Compositing Filter Primitives

These primitives composite two or more graphics. The graphics may be from an object, a background, or the output of another primitive.


Inkscape v0.46 has a problem in using one of these filters. When using either Background Image or Background Alpha as an input to the filter, the “enabled-background” tag must be added to the SVG file (this tells SVG renderers to keep a copy of the background in memory). This is not done. A work-around is to use the Layers dialog to add a Blend filter to a Layer. The Layer blend can then be removed, leaving the necessary tag in place.


The SVG 1.1 specification has a problem when an object is composited with a background that is not fully opaque. The background is included twice (once with the composited image and once as a background). There are three ways to deal with this problem. The first is to avoid using a Background Image or Background Alpha as a filter input. The second is to replace a transparent background with a solid background (you can use the Dropper Tool to replace a transparent Fill with an equivalent solid Fill [turn off “Pick alpha” in the Tool Controls]). The third is to use the Flood filter to create a solid white background and include this as the first input to a Merge filter (if using a Merge filter, include the flood first; if using a Blend or Composite filter, add a Merge filter with the first input being the output from the Flood filter and the second input being the output from the Blend or Composite filter). This solution runs into trouble when it is desired that the overall image have transparency. The SVG 1.2 standard corrects this deficiency.

Transparent backgrounds.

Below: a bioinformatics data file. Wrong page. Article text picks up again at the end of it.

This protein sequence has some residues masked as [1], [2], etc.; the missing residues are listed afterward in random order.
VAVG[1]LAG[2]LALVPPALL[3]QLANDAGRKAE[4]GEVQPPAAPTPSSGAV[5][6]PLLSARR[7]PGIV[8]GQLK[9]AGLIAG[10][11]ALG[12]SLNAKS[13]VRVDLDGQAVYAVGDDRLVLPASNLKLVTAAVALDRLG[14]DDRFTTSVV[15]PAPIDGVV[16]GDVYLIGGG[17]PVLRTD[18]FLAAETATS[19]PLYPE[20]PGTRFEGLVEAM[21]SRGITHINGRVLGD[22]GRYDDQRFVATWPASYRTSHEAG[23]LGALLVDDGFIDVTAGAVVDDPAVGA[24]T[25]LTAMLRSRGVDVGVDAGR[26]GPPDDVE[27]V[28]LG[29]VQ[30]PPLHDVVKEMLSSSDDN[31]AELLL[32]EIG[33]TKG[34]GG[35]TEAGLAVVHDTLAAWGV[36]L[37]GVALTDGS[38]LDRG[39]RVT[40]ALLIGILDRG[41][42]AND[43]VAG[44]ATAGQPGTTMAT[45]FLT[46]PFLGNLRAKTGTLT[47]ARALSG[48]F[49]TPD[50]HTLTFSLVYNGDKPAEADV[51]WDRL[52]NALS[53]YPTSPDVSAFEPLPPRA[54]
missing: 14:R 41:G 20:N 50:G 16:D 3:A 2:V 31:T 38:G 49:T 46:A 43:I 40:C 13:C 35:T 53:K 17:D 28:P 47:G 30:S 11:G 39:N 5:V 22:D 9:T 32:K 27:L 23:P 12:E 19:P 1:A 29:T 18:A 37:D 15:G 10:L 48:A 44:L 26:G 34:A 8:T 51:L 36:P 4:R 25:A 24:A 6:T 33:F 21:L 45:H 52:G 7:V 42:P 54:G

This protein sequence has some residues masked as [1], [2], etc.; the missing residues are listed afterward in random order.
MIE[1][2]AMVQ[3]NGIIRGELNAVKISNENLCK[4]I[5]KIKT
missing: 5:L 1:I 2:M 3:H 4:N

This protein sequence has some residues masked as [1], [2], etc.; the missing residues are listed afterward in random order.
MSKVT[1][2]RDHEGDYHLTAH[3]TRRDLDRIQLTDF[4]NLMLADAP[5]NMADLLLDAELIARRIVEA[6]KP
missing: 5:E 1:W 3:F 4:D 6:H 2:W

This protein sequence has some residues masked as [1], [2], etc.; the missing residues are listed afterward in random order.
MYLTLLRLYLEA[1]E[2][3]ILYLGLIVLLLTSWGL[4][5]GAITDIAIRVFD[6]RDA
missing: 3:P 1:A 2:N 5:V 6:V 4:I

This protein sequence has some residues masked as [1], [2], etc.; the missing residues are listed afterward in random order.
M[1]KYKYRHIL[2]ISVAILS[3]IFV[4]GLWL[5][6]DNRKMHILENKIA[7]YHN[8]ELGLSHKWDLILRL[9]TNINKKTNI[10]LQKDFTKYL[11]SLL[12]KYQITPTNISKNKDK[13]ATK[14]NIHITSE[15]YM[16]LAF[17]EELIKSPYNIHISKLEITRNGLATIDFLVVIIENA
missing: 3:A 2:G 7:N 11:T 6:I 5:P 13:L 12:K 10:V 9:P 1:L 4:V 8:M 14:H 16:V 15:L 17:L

The red circle is combined with the background using the Merge filter. The background gray squares have transparency of 50%. On the left, the area within the filter region is too dark, a result of the background being added in twice. On the right, the filter region was first filled with white using the Flood filter.


The Blend primitive blends two overlapping objects or an object with its background by doing a pixel-by-pixel combination using one of five defined blend modes. The five modes are listed below. Except for the Normal mode, the result is independent of which object is on top.

For each mode, the mathematical definition is given. In the definitions, a corresponds to an object on top of b. c is the RGB color of the object while q is the opacity. Both c and q range from 0 to 1. Each of the RGB colors is combined independently.

  • Normal: Top object in front of bottom object as if filter not present. (In fact Inkscape removes the Blend filter primitive when “Normal” is selected for a blend added to a Layer with the Layers dialog.) cr = (1−qa)×cb + ca).
  • Multiply: Top object filters light from bottom object/image. (Like looking through a transparency with color of top object at bottom object.) Examples: Blue object over red object yields black since the blue object filters out all the red light. Cyan object over purple object yields blue since the cyan filters out the red but allows the blue to pass. cr = (1−qa)×cb + (1−qb)×ca + ca×cb.